that we are in a strange land that isn’t our ultimate home. We, too, are surrounded by people with different customs and traditions than our own.
Reflect: In our modern times, who do you think is the “foreigner” among us? How are they treated?
Pray: God, help me to see people the way that you see them. Help me to seek to understand and befriend people who are really different than me. Help me to recognize the needy and lonely among me and reach out in love. This can be really difficult and uncomfortable, God. Sometimes I feel scared or intimidated, or unsure of what to say. Guide me, God. Help me to represent you well. Amen.
READ: Matthew 5:43-48, 7:12
Jesus is right. (Jesus is always right, by the way!) But in this case, he is right when he emphasizes that we have heard it said that we should hate our enemies. We hear that all the time, right? We live in a culture that is always telling us who we should be against, who we should “cancel,” who we need to unfollow. There are television channels and websites and social media accounts delivering a never-ending list of enemies. As Christians, we all too often fall into this trap. Yes, we have heard it said to hate our enemies.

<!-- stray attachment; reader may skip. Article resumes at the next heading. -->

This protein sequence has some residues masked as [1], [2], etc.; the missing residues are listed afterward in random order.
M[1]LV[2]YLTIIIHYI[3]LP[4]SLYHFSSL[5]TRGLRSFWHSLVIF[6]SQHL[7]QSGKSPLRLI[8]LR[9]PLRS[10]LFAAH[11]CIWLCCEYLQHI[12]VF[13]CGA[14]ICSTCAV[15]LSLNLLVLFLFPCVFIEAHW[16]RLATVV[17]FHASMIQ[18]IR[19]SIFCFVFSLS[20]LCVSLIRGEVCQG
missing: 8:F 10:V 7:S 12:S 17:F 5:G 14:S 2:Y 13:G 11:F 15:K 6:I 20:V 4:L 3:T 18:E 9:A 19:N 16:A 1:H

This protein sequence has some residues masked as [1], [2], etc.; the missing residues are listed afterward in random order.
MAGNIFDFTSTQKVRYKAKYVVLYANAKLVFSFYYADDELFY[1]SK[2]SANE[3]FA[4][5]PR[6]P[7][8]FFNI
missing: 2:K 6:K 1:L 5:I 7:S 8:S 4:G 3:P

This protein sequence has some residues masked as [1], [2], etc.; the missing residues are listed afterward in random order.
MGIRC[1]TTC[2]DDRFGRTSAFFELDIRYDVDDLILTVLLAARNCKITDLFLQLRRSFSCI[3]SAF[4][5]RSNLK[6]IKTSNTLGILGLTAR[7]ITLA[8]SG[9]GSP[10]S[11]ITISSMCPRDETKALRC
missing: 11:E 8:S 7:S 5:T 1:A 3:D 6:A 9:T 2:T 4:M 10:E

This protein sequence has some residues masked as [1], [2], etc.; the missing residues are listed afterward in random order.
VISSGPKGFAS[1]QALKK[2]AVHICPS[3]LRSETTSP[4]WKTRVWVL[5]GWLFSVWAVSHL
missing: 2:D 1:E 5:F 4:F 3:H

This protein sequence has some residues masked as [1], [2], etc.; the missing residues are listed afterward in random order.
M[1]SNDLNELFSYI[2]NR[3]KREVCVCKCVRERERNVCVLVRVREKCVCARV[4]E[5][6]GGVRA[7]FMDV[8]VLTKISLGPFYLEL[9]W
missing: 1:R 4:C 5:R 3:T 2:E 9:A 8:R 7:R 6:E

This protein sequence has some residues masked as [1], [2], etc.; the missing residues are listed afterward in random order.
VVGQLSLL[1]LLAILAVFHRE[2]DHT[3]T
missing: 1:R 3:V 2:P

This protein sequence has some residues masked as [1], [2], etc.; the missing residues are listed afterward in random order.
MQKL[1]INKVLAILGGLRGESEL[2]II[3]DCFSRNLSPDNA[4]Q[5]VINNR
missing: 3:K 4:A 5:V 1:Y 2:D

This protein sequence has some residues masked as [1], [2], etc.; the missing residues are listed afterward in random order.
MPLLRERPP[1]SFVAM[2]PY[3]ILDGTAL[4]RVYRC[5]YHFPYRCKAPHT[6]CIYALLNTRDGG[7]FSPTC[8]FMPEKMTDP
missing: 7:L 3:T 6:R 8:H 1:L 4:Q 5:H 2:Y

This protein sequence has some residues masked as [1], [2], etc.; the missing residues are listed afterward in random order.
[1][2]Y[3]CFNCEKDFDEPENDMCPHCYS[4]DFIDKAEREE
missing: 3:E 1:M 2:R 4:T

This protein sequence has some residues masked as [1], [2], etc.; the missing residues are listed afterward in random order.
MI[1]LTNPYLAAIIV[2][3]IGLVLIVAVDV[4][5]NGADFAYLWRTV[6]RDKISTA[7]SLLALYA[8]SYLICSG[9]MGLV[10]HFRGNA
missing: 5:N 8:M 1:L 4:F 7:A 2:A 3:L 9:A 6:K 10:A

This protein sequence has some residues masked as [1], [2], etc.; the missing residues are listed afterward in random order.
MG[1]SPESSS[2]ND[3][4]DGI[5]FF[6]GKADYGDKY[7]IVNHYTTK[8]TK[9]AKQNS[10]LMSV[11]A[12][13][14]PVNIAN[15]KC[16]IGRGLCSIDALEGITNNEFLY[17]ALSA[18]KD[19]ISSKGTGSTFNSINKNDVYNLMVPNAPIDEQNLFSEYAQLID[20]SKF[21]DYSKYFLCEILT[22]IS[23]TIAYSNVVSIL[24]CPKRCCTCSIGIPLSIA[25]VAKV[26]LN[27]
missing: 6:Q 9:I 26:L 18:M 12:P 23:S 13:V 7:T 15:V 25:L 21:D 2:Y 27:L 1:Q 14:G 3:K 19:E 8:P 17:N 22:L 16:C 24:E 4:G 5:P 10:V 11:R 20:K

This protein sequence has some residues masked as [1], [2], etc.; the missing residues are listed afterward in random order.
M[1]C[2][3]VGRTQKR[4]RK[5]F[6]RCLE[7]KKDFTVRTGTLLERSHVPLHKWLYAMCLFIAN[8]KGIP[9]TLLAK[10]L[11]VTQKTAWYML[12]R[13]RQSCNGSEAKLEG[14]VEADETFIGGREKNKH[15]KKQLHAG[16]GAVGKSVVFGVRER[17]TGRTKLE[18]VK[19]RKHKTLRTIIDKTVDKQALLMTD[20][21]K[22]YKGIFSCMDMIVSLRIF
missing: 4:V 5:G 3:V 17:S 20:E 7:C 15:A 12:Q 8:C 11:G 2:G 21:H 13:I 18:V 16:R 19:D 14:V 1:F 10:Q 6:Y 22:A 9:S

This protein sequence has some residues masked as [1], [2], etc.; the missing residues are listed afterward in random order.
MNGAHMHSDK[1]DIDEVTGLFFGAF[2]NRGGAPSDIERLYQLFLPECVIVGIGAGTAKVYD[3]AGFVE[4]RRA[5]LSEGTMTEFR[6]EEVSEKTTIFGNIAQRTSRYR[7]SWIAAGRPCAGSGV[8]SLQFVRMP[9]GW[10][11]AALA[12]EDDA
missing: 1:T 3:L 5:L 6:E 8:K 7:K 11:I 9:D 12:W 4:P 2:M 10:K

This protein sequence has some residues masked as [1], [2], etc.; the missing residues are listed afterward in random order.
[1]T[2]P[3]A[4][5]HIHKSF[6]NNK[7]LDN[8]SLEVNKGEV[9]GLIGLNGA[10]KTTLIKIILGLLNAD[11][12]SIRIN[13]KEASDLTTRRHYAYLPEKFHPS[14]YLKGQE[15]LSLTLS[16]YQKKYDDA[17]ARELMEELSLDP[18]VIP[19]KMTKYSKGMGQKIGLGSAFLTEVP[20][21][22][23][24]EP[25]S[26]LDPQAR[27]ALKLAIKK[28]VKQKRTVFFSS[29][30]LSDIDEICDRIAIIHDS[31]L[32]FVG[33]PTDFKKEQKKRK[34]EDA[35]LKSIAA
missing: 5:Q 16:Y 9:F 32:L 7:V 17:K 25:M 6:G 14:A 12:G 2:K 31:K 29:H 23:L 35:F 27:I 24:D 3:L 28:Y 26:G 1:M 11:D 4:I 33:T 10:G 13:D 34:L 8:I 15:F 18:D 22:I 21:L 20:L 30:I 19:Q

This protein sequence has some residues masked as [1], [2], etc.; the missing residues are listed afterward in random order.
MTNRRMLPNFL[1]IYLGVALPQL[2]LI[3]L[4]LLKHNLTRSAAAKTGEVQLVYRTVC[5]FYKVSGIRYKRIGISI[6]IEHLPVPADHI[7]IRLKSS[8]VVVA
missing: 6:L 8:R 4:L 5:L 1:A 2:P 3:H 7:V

But Jesus offers a different way. Jesus says that we should love our enemies. We should pray for them. It’s easy to love the people who look and think and behave just like us. It’s easy to love the people who make us feel comfortable and safe. We don’t always start out by hating our enemies. We begin by judging them. Jesus goes on in Matthew to lay out what we commonly call The Golden Rule: Treat others the way you want to be treated. Jesus leaves no room for judgement and hate in his new way of living.
Reflect: Do you have an enemy? Who can you think of that you just wouldn’t want to spend time with? Is it a person? Is it a group of people? Is it people who believe a certain way or hold certain beliefs? What would it look like for you to love that person/group?
Pray: God, there are people who really make me angry. And when there is anger and judgement, it can easily become hate. Forgive me for hating my enemies, God. Forgive me for thinking that I am better than them, God. Help me to see people the way you see them. Help me to love my enemies. Amen.
READ: 1 John 4:19-21
Love for God always shows itself in love for people. Look at the example of Jesus. When he was on earth, he was always going out of his way to love people. Unlikely people. Samaritans. Women. Gentiles. Tax collectors. Sinners. Sick people. Grieving people.
Today’s passage reminds us to not love God, who is unseen, while overlooking those we can see.